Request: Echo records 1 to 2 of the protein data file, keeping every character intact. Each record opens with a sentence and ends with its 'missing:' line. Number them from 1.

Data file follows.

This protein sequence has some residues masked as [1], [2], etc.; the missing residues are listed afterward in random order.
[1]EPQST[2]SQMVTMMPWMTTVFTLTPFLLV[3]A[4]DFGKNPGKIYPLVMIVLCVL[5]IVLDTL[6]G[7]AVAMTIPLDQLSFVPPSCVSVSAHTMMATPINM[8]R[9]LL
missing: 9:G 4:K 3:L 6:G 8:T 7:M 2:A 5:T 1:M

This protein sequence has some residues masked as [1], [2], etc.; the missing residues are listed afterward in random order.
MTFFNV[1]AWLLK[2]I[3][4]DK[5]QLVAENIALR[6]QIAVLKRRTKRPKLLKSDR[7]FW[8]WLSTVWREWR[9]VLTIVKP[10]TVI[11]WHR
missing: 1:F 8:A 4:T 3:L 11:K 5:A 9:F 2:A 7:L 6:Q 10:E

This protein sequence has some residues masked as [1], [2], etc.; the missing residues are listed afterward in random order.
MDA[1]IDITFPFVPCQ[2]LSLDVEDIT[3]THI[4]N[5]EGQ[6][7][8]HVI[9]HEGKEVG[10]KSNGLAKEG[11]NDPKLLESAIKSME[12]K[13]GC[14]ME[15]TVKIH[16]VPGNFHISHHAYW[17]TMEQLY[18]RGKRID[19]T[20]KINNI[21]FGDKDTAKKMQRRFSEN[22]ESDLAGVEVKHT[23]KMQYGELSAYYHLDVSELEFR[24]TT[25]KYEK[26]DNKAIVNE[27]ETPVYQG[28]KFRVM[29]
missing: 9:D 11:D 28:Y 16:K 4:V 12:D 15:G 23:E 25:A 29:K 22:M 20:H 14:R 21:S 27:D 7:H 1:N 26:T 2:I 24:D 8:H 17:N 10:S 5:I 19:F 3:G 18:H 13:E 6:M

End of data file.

This protein sequence has some residues masked as [1], [2], etc.; the missing residues are listed afterward in random order.
[1]EPQST[2]SQMVTMMPWMTTVFTLTPFLLV[3]A[4]DFGKNPGKIYPLVMIVLCVL[5]IVLDTL[6]G[7]AVAMTIPLDQLSFVPPSCVSVSAHTMMATPINM[8]R[9]LL
missing: 9:G 4:K 3:L 6:G 8:T 7:M 2:A 5:T 1:M

This protein sequence has some residues masked as [1], [2], etc.; the missing residues are listed afterward in random order.
MTFFNV[1]AWLLK[2]I[3][4]DK[5]QLVAENIALR[6]QIAVLKRRTKRPKLLKSDR[7]FW[8]WLSTVWREWR[9]VLTIVKP[10]TVI[11]WHR
missing: 1:F 8:A 4:T 3:L 11:K 5:A 9:F 2:A 7:L 6:Q 10:E